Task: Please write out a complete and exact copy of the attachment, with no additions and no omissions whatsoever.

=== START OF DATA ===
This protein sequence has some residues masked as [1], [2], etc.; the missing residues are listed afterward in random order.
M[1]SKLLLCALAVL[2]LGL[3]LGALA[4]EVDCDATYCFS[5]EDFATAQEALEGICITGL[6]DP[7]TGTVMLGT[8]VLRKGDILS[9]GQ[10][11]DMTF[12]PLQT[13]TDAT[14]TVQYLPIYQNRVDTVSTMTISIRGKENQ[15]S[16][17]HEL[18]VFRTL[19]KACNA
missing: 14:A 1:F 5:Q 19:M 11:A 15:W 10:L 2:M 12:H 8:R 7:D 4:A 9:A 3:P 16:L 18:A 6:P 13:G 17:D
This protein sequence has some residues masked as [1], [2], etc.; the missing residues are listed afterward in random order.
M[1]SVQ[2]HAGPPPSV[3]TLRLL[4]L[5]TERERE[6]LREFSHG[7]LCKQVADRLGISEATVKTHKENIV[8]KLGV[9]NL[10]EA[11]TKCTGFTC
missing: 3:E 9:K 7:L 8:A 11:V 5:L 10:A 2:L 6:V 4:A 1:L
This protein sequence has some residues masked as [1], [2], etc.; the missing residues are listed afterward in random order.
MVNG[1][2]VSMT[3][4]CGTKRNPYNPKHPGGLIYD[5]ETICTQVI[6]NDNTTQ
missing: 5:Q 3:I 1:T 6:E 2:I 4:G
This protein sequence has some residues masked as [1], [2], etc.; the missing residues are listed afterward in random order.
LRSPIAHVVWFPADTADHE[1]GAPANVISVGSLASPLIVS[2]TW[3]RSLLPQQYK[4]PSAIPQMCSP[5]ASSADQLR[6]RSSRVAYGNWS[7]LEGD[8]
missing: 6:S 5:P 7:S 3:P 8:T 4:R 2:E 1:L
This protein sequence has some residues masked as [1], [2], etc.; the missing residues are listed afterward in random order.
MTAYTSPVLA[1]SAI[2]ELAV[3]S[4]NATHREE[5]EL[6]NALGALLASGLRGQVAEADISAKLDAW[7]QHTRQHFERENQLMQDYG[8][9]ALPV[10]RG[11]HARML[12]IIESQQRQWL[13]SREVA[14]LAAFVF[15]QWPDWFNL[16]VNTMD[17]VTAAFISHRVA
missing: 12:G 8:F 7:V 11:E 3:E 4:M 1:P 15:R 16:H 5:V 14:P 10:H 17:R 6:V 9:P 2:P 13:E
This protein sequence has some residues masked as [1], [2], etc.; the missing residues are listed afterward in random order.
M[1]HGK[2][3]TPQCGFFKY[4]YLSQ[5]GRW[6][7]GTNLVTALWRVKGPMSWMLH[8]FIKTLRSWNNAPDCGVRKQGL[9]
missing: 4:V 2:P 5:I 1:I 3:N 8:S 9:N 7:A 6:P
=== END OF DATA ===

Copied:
This protein sequence has some residues masked as [1], [2], etc.; the missing residues are listed afterward in random order.
M[1]SKLLLCALAVL[2]LGL[3]LGALA[4]EVDCDATYCFS[5]EDFATAQEALEGICITGL[6]DP[7]TGTVMLGT[8]VLRKGDILS[9]GQ[10][11]DMTF[12]PLQT[13]TDAT[14]TVQYLPIYQNRVDTVSTMTISIRGKENQ[15]S[16][17]HEL[18]VFRTL[19]KACNA
missing: 14:A 1:F 5:Q 19:M 11:A 15:W 10:L 2:M 12:H 8:R 7:D 4:A 9:A 3:P 16:L 18:A 6:P 13:G 17:D
This protein sequence has some residues masked as [1], [2], etc.; the missing residues are listed afterward in random order.
M[1]SVQ[2]HAGPPPSV[3]TLRLL[4]L[5]TERERE[6]LREFSHG[7]LCKQVADRLGISEATVKTHKENIV[8]KLGV[9]NL[10]EA[11]TKCTGFTC
missing: 3:E 9:K 7:L 8:A 11:V 5:L 10:A 2:L 6:V 4:A 1:L
This protein sequence has some residues masked as [1], [2], etc.; the missing residues are listed afterward in random order.
MVNG[1][2]VSMT[3][4]CGTKRNPYNPKHPGGLIYD[5]ETICTQVI[6]NDNTTQ
missing: 5:Q 3:I 1:T 6:E 2:I 4:G
This protein sequence has some residues masked as [1], [2], etc.; the missing residues are listed afterward in random order.
LRSPIAHVVWFPADTADHE[1]GAPANVISVGSLASPLIVS[2]TW[3]RSLLPQQYK[4]PSAIPQMCSP[5]ASSADQLR[6]RSSRVAYGNWS[7]LEGD[8]
missing: 6:S 5:P 7:S 3:P 8:T 4:R 2:E 1:L
This protein sequence has some residues masked as [1], [2], etc.; the missing residues are listed afterward in random order.
MTAYTSPVLA[1]SAI[2]ELAV[3]S[4]NATHREE[5]EL[6]NALGALLASGLRGQVAEADISAKLDAW[7]QHTRQHFERENQLMQDYG[8][9]ALPV[10]RG[11]HARML[12]IIESQQRQWL[13]SREVA[14]LAAFVF[15]QWPDWFNL[16]VNTMD[17]VTAAFISHRVA
missing: 12:G 8:F 7:V 11:E 3:E 4:M 1:P 15:R 16:H 5:V 14:P 10:H 17:R 6:V 9:P 2:P 13:E
This protein sequence has some residues masked as [1], [2], etc.; the missing residues are listed afterward in random order.
M[1]HGK[2][3]TPQCGFFKY[4]YLSQ[5]GRW[6][7]GTNLVTALWRVKGPMSWMLH[8]FIKTLRSWNNAPDCGVRKQGL[9]
missing: 4:V 2:P 5:I 1:I 3:N 8:S 9:N 7:A 6:P